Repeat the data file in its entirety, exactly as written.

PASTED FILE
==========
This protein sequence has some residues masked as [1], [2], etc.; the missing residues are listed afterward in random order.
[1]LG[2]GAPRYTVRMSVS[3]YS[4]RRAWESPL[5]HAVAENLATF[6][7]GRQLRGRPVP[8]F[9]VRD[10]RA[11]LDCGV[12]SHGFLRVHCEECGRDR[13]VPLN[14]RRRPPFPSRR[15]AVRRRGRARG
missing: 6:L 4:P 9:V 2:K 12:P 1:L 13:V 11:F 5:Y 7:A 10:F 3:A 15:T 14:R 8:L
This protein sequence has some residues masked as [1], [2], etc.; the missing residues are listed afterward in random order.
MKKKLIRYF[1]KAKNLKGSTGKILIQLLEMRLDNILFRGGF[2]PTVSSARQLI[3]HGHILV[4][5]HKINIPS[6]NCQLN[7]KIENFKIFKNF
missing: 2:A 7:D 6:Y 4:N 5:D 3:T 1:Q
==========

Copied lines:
This protein sequence has some residues masked as [1], [2], etc.; the missing residues are listed afterward in random order.
[1]LG[2]GAPRYTVRMSVS[3]YS[4]RRAWESPL[5]HAVAENLATF[6][7]GRQLRGRPVP[8]F[9]VRD[10]RA[11]LDCGV[12]SHGFLRVHCEECGRDR[13]VPLN[14]RRRPPFPSRR[15]AVRRRGRARG
missing: 6:L 4:P 9:V 2:K 12:P 1:L 13:V 11:F 5:Y 7:A 10:F 3:A 15:T 14:R 8:L
This protein sequence has some residues masked as [1], [2], etc.; the missing residues are listed afterward in random order.
MKKKLIRYF[1]KAKNLKGSTGKILIQLLEMRLDNILFRGGF[2]PTVSSARQLI[3]HGHILV[4][5]HKINIPS[6]NCQLN[7]KIENFKIFKNF
missing: 2:A 7:D 6:Y 4:N 5:D 3:T 1:Q